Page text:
Using DroneDeploy, Techo was able to correctly map and count the total number of families, providing the basic information needed to start any urban upgrading project. In one São Paulo community, for example, the municipality estimated there to be 250 families living in the area. As it turned out, there were actually over 520 families, over double the original assessment.
If we want to bring fresh water to a settlement, we need to know exactly how many people are there. If the municipalities think there are 250 families there, but there are actually 500, we won’t have enough water for everyone.
Vitor Pessoa Colombo, Mapping Coordinator, Techo
Moreover, Techo found these quantitative census problems impacted things beyond just basic sanitation infrastructures. For instance, schools also need accurate demographic data to provide enough classes for all the children in these communities. In order to assess the complex housing issues affecting countries such as Brazil, there is an urgent need to bridge the informational gap between the “informal” and the “formal” parts of the city. “Now, thanks to drone technology and access to DroneDeploy, we can be much more precise in our work to aid these communities,” says Colombo. “This technology pushed our work to another level.”
Mapped Community of Pedra Branca
Using DroneDeploy, Techo can also better identify families living in risk areas. In São Paulo, for instance, many homes in low-income settlements are at risk due to flooding or land erosion. These risks, though, aren’t always quantifiable without the use of drone technology. “The quality of the images that we got from DroneDeploy not only allowed us to count the number of shacks in these communities, but it allowed us to map the perimeter of these shacks and to give them relatively precise geographic coordinates," Colombo said.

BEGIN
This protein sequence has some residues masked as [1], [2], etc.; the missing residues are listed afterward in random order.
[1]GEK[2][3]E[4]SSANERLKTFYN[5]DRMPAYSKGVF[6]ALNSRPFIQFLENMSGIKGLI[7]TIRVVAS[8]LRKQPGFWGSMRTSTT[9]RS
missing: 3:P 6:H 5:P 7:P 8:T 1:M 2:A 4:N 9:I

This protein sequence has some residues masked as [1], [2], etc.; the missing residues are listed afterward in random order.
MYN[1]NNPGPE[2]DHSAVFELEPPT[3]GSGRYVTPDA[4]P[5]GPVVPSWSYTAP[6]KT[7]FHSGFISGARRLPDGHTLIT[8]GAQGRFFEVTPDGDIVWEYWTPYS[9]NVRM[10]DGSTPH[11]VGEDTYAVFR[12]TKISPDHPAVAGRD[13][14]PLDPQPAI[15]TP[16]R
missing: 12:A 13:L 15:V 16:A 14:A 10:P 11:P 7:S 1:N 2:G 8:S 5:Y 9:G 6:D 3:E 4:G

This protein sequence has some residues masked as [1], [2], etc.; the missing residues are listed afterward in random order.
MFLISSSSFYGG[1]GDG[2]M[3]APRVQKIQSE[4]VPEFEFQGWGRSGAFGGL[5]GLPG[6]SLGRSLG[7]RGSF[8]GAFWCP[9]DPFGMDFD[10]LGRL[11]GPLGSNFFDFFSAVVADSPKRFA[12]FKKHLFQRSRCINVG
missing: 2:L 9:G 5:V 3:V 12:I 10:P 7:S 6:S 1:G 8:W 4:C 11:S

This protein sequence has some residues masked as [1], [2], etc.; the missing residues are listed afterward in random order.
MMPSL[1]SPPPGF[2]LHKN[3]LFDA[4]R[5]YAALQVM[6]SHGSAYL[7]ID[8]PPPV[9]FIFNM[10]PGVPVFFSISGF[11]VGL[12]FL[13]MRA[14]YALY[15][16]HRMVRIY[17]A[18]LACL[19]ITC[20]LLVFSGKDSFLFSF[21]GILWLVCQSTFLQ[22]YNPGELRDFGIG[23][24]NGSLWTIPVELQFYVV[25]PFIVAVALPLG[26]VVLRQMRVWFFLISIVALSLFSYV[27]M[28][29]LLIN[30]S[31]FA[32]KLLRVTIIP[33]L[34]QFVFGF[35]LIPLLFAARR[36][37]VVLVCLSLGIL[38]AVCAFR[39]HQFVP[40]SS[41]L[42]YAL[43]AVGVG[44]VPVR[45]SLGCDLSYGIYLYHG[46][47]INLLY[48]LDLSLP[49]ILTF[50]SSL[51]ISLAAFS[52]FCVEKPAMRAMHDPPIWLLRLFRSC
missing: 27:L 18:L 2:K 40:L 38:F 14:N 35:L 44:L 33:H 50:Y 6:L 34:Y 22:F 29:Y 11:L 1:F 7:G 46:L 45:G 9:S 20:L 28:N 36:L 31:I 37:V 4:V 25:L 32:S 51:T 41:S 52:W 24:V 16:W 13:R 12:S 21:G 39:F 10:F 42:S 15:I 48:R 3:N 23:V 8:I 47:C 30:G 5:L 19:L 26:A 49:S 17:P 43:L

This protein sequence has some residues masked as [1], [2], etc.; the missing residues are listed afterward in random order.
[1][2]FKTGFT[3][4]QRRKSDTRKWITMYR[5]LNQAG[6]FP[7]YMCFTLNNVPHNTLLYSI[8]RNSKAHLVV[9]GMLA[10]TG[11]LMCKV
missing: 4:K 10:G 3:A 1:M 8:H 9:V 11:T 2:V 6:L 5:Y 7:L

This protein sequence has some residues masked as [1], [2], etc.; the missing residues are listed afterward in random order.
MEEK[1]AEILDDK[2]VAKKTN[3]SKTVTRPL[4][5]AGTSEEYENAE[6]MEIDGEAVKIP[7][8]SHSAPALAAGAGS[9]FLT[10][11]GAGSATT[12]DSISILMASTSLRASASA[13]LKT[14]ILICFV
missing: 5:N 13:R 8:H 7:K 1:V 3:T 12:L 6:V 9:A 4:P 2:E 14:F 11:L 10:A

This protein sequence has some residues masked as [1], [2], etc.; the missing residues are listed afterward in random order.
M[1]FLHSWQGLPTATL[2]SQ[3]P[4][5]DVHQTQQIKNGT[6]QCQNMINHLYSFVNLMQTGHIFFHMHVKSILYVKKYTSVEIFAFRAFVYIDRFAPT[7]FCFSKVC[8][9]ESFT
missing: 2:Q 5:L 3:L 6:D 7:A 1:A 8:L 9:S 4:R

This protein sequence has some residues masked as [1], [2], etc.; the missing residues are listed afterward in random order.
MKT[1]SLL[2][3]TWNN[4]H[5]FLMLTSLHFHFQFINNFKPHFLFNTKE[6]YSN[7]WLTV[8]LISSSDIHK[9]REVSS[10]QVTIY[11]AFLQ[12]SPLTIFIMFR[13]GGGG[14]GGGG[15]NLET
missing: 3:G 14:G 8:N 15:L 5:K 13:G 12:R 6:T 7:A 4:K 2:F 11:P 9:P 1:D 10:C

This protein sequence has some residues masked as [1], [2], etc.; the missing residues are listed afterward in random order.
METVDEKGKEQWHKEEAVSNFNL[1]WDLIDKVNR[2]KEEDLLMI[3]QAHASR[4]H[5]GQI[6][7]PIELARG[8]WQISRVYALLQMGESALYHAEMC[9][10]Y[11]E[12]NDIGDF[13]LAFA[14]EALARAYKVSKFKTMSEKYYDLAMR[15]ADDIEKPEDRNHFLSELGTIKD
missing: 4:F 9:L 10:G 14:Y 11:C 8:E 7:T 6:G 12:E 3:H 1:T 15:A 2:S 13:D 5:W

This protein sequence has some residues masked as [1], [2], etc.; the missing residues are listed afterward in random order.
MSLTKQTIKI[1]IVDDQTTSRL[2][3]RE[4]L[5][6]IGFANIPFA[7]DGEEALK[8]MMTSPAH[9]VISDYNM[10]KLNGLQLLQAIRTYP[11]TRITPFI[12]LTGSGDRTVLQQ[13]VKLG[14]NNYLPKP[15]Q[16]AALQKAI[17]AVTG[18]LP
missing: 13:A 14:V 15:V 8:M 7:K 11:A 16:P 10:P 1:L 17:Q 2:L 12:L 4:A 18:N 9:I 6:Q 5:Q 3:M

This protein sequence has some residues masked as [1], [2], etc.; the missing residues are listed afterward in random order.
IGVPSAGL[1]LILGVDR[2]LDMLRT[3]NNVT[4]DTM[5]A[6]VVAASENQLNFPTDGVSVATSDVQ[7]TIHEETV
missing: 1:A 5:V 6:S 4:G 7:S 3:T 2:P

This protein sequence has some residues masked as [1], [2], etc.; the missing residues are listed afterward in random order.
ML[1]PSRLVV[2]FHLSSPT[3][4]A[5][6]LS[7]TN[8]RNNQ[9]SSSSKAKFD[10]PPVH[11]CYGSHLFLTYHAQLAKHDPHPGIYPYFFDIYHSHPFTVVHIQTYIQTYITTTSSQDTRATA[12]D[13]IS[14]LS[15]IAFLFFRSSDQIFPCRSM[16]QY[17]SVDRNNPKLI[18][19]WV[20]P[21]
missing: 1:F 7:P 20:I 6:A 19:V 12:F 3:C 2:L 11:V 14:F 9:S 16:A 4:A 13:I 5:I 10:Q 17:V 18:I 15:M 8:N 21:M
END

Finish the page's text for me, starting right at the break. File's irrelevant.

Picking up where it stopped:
Techo uses DroneDeploy to create orthomosaics composed of aerial photos of the informal communities. From there, Techo can bring the data into a geographic information system (GIS) and create boundaries around individual homes. By working with high-resolution raster and vector data - rather than in estimates - Techo’s mapping team in São Paulo can accurately measure which shacks were at higher risk to flood or erosion. In May 2019, a mapping campaign in a community located in the eastern part of the city identified 118 families living in areas exposed to geological risk. From there, Techo could initiate a plan to relocate these families to safer locations by building them quality transitional homes.
A Path to the Future
Techo continues to invest in families' quality of life
More work still needs to be done, but Techo has already risen to the challenge of providing aid to the impoverished. Above all, the nonprofit has engaged in a transnational effort to give visibility and voice to those who have been marginalized by unequal socio-economic and urban development. It has sensitized different sectors of society in order to tackle poverty at different levels: from localized community actions to large scale, institutional measures that include public policies.
The joint effort between Techo and DroneDeploy provides a prime example of how “bottom-up” participatory initiatives can complement “top-down” institutional resources to tackle the informational gap in informal human settlements. Considering the rapid democratization of information and communication technologies - as well as the increased access to geotechnologies like virtual globes and drone imagery - geographic information becomes increasingly dynamic and open for citizen participation. Using drones and DroneDeploy, Techo is afforded more transparent and accurate data on cities and their inhabitants, allowing them to explore how citizen engagement can go beyond charity, bringing about positive, structural changes in society and urban governance.
Drones For Good